Timothy Green has worked as editor of Rattle since 2004. His poems have appeared in many journals, including The Connecticut Review, The Florida Review, Mid-American Review, and Nimrod International Journal. Green has been nominated for the Pushcart Prize and the Rhysling Award, and his first book, American Fractal (Red Hen Press, 2009), won the Phi Kappa Phi award from the University of Southern California. He is a contributing columnist for the (Riverside) Press Enterprise and co-founder of the Wrightwood Literary Festival. He lives in Wrightwood with his wife and two children.
Sunday, June 9th, 5 p.m.
Benjamin Aleshire, Alexis Rhone Fancher, & Pavana Reddy
Benjamin Aleshire is based in New Orleans and travels the world as a poet-for-hire, composing poems for strangers on a manual typewriter. His work has been featured in The Times UK, Iowa Review, Boston Review, El Mundo, London Magazine, and on television in the U.S., China, and Spain. The second edition of his artist-book of visual poems, Currency, was released in 2017. An excerpt of his novel, Poet for Hire: Kismet of a 21st Century Troubadour is forthcoming in LitHub. Ben serves as assistant poetry editor for the Green Mountains Review. His poem “Good Manners” appears in Rattle #64. For more information, visit his website.
Alexis Rhone Fancher is the author of How I Lost My Virginity to Michael Cohen and Other Heart Stab Poems (2014), State of Grace: The Joshua Elegies (2015), Enter Here (2017), and Junkie Wife (2018). Her chapbook, The Dead Kid Poems, debuted in May 2019. She is published in Best American Poetry 2016, Slipstream, Plume, Nashville Review, The American Journal of Poetry, Diode, Glass, and elsewhere. Alexis is poetry editor of Cultural Weekly. She lives in Los Angeles. Her poems appear in Rattle #41, #52, and #61. For more information, visit her website.
Maria Jastrzebska was born in Warsaw, Poland, and came to the U.K as a child. She was co-editor of Queer in Brighton (New Writing South 2014) and has translated the work of Polish poet Justyna Bargielska with The Great Plan B (Smokestack 2017). Her drama Dementia Diaries toured nationally in 2011. Her work is widely anthologized and features in the British Library project Between Two Worlds—Poetry and Translation. For the last six months she has been working on Snow Q, a collaborative project funded by Arts Council England: www.snowqproject.wordpress.com. The True Story of Cowboy Hat and Ingénue (Cinnamon Press/Liquorice Fish 2018) is her fourth and most recent collection. She lives in Brighton in the U.K. Her poem “Dear Mama” appeared in Rattle #59. For more information, visit her website.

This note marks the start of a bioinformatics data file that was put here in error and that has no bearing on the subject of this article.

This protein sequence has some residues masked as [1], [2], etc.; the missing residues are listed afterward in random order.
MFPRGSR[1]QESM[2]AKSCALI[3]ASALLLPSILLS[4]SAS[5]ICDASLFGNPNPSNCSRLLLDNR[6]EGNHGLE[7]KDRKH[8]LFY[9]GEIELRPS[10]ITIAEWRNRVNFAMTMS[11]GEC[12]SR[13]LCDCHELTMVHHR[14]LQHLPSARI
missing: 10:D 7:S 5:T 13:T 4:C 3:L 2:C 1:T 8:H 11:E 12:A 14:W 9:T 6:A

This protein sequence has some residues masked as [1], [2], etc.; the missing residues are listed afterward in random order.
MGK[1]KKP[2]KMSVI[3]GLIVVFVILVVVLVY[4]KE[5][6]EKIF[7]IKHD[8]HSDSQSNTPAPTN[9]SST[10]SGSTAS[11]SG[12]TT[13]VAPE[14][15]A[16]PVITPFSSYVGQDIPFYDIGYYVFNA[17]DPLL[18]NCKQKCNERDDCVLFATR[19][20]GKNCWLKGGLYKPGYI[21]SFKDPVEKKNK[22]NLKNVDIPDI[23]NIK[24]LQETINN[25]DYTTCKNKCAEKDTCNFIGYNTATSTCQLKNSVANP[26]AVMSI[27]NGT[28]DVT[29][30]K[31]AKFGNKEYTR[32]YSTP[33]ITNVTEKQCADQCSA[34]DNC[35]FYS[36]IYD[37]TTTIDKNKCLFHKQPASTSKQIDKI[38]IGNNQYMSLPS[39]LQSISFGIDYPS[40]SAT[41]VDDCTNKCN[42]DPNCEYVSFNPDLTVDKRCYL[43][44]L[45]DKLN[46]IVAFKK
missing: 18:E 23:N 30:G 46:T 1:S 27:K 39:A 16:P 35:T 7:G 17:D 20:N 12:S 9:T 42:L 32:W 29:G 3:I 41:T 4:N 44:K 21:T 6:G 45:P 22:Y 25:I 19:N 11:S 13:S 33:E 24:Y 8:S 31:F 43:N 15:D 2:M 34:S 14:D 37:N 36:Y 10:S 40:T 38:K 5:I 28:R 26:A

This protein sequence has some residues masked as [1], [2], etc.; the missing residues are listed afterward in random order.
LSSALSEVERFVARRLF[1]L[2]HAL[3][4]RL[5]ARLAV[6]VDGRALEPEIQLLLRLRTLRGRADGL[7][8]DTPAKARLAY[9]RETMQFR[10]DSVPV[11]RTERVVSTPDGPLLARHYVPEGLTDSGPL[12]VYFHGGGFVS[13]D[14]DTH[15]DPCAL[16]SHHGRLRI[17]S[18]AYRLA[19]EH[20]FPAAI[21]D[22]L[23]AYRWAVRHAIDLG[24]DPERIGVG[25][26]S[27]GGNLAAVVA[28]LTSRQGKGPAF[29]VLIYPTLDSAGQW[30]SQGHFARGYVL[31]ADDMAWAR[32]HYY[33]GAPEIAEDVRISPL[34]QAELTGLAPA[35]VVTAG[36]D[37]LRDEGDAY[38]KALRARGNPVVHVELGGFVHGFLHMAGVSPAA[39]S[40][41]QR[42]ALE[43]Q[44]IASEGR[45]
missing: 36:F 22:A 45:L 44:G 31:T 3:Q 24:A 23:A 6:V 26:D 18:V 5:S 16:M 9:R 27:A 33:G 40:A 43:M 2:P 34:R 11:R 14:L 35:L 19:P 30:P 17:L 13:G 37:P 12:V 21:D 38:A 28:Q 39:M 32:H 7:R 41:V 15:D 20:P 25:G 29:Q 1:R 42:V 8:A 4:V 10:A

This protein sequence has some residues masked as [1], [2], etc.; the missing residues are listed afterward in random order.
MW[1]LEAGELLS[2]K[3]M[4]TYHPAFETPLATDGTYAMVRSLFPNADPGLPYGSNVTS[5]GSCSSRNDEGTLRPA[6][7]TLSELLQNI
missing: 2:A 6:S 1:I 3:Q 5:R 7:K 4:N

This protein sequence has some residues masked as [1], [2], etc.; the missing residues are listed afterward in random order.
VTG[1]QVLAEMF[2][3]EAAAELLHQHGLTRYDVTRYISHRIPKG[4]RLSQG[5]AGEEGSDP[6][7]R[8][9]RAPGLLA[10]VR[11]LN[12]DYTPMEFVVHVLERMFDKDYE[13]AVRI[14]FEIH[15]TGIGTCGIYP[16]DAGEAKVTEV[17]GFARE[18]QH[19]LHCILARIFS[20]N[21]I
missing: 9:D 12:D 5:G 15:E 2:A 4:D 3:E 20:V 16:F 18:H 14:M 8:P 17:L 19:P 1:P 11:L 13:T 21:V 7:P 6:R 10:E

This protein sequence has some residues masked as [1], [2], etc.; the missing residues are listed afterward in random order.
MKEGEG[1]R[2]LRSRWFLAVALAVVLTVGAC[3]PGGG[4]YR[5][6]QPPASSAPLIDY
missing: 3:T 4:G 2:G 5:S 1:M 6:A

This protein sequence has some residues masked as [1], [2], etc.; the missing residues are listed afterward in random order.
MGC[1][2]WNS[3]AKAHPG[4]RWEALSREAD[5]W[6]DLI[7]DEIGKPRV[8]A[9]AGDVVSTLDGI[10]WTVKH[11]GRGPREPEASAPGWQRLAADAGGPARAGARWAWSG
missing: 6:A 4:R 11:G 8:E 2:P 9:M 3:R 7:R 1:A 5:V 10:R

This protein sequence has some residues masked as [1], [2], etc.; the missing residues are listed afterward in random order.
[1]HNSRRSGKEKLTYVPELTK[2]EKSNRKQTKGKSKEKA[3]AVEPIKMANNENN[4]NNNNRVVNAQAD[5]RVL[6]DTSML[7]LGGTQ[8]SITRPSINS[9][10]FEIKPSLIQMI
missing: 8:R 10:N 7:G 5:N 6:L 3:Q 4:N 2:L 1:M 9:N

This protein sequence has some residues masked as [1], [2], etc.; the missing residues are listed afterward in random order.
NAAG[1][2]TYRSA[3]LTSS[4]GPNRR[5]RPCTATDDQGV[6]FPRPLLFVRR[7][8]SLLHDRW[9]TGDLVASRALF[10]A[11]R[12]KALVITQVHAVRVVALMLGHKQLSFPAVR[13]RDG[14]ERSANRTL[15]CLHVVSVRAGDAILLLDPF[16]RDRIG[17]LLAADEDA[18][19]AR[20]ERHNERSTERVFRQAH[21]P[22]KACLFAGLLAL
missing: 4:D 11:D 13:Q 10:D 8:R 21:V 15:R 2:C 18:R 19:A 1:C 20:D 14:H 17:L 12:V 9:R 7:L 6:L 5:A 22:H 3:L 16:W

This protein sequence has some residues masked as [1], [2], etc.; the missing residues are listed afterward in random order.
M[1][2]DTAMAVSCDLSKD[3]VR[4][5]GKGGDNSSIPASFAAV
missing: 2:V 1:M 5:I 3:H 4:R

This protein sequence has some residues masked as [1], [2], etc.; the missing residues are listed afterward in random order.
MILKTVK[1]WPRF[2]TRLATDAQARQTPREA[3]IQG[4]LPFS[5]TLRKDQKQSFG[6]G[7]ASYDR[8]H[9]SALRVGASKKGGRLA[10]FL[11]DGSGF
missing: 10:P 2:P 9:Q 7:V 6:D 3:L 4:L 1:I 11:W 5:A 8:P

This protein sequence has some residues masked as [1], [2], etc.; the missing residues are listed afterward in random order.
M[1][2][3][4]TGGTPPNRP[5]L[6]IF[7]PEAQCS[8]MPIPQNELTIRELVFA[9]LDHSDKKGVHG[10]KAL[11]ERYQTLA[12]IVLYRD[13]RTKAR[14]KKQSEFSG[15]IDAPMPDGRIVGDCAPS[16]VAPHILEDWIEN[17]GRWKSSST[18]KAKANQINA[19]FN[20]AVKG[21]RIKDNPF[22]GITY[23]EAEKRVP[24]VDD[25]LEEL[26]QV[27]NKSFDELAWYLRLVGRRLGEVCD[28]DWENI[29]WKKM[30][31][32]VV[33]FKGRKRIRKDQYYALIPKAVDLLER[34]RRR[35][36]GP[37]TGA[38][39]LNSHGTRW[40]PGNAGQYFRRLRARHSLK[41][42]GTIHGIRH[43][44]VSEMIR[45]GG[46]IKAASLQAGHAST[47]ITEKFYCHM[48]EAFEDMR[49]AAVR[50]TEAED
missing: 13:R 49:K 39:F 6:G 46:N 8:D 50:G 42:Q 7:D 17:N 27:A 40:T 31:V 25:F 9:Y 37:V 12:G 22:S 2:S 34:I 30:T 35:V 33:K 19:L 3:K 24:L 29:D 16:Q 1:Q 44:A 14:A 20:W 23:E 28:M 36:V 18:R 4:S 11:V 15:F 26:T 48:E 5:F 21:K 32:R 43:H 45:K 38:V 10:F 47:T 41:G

Pavana Reddy is a Los Angeles-based poet and songwriter. She is most well-known for her first book of poetry, Rangoli, as well a song called “Remain the Sea” written for the critically acclaimed album Land of Gold by Anoushka Shankar. She is currently set to release her second book of poems, Where Do You Go Alone, and is already working on her third. She was interviewed for and has two poems in Rattle #64. For more information, visit her website.
The Summer 2019 issue features a tribute to Instagram Poets. Muchhasbeenwritten about Instagram poetry over the last several years, and we thought it was time to investigate for ourselves. We received both submissions and recommendations and read through thousands of Instagram accounts, choosing the best 18 poems we could find. Some of them are Insta-famous, with hundreds of thousands of followers on the platform, while others have as few as 20. As with all things, we’re interested in the quality of the poems and not the stature of the poets. The styles span the range, too, from visual poems to epigrams to more traditional poetry that just happens to fit well with the media. Learn more about the nexus of poetry and Instagram as Timothy Green talks to emerging star Pavana Reddy.
Meanwhile, the open section features two dozen eclectic poems, including the return of previously unpublished poet Marvin Artis, with a second round of his hidden gems.